So, yes, I’m picking Phil back-to-back.  I got so close last time that I think I might actually have it this time around.  If I’m judging Phil’s crazy eyes right, and I like to think I am, I feel like he’s rebounded from what happened at Merion. He’s in full-smile, family mode right now.  He’s not going to have to fight the conditions.  I really think this might be his best shot at a Claret Jug.  And, I had a hell of time coming up with true dark horses this week.  I guess I’m just caught up in Muirfield’s A-List mystique.

 

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15 thoughts on “The Open Championship

    • You’ll have to remind me what my latest stance on Tiger is. I think this weekend will be telling. This is the type of tournament he would have walked away with back in the day. The other contenders fall off, he shoots a couple of solid rounds and cruises. He’s done this before in the last few years, though, only to fall off a bit or not quite putt well enough on the weekend.

      I was thinking about him in the back half of my top-10, but thought the layoff from the elbow might have him a bit rusty. He’s in great shape. That break on the 1st hole could end up being huge. I mean, an amateur golfer likely never finds that ball, let alone gets to drop it in an area that’s been matted down. That was a 7 from the moment it left the clubface. He definitely capitalized and has kept rolling.

  1. Please for gods sake, no miguel angel Jimenez. He has to be the only one on the leader board who wears briefs.
    I am president of the angel Cabrera ‘el Pato’ fan club. He only wins majors. You don’t see him playing or contending at the Greater Milwaukee Open

  2. Mike Angel has a history of not holding up for 4 rounds in Majors, I can say this as someone who is terrified of him winning one. But, it’s troubling to see him up there. No doubt.

    Angel–the real Angel–is quite a monster. I wish he was about 10 years younger so we could have more time to observe him. Maybe he’s owed one after the Masters. I’d be cool with him winning.

  3. Yes great call on Phil. And we’ll deserved, he played awesome. He said after Saturday that -1 would win, that E was in a playoff, then he went out and won this thing going away.
    I do have to say that it is very strange to see Tiger in the mix over & over again, but not able to capitalize and do what it takes to win. It’s the exact opposite of what we’ve been accustomed to. I guess everything just evens out over time. And to think, Phil would win a British before a US open

  4. I hated watching Phil win, horrible, gut wrenching experience for me. He played well, hit some very good shots, got some good breaks but all in was the best player the last two days. That said, I did find myself wondering if-in these conditions-it actually behooved players to go out earlier versus later in the day. Seemed like the course was more open to being attacked early and then got tougher as the day wore on. That’s likely just me having no idea what I’m talking about though, given Scott got himself to -2.

    • You’re a Phil hater. It’s OK. He played out of his mind.

      It’s definitely an advantage to go out early, but Phil was only a few holes out in front. You’re talking about a 45 minute difference in conditions? That’s not enough to do much in my opinion. Especially since his big move came at the end when the course was playing as hard as it was going to play for the day.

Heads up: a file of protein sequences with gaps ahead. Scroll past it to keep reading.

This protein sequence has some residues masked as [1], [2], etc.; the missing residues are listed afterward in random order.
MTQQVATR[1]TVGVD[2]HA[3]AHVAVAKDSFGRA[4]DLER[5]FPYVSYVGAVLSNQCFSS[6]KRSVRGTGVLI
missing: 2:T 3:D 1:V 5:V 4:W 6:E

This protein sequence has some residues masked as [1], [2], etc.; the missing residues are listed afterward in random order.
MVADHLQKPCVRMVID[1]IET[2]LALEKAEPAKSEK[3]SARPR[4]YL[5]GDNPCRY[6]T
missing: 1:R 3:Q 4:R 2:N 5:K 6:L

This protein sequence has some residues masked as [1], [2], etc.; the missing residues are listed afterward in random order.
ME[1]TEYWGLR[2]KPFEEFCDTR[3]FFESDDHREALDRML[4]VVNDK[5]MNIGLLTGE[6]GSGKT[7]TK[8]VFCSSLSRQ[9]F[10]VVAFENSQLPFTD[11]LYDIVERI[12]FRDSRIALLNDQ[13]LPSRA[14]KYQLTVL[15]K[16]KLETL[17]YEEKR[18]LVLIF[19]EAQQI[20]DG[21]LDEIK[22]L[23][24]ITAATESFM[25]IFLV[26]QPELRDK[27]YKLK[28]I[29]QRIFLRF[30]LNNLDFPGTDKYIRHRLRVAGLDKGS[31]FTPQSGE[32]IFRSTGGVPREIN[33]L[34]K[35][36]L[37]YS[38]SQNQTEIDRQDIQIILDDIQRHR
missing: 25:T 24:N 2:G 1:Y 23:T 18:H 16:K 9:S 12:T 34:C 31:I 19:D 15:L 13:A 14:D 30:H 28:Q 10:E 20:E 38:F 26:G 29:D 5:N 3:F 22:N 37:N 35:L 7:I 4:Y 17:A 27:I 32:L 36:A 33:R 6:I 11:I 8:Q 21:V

Guy made ALL the putts this week. And hit some great shots coming in.

      • I’ve never denied my hatred for Phil and all things “Lefty”.

        I didn’t say “Phil going out earlier made a huge difference and that’s why he won.” I said he was the best player over the last two days. I then offered a separate observation regarding the course being easier earlier in the day, getting progressively harder. My point was more that if you’re the leader, maybe you should get to choose when you go out. Or something like that as a fix. I wasn’t pointing to his earlier tee time as his reason for shooting a lights out 66.

  5. Thanks for acknowledging the pick. I think that moves me to about 1/12 all-time. I really felt confident in Phil this week and I was surprised that he wasn’t a little closer to the lead after 2 and 3 rounds. I also bought into the Muirfield thing, which if you go by history essentially meant that Tiger/Phil or Ernie was going to win.

    The thing I’ve noticed with Tiger–his new excuse is getting the speeds of the greens. This is always his answer. He’s not putting poorly in the most pressured situations, it’s that he can’t figure out the speed of the greens. This seems ludicrous to me, the good putters don’t use that as a crutch. Poulter had the speed down. Phil was fine. Even Lee Westwood putted well for the week. For someone that is supposed to be the best putter who ever lived, or at least top-5, this doesn’t make sense to me as an excuse.

    Right now I don’t see how Tiger has any shot at Jack. Think of the grind of Phil’s career, over 25 years, and he just now got to 5 majors–that Tiger needs to pass Jack. There’s no way that Tiger is a better player right now in the Majors than Phil has been and even if you cancel out all the years it took Phil to get over the hump, winning 5 in something like 10 years is a crazy accomplishment.

  6. I share the opinion on tiger, but he is going to be hard to count out since he is maniacally competitive and hard working. It does seem like he hasn’t been getting anything easy- he hasn’t put together a dominant round where he is giving himself 5-7 footers for birdie due to great shots in. That is my 20 handicap opinion…everything is such a grind when you have 20-30 foot birdie chances. He used to annihilate par 5s, which created a huge advantage over 4 days. Apparently no more.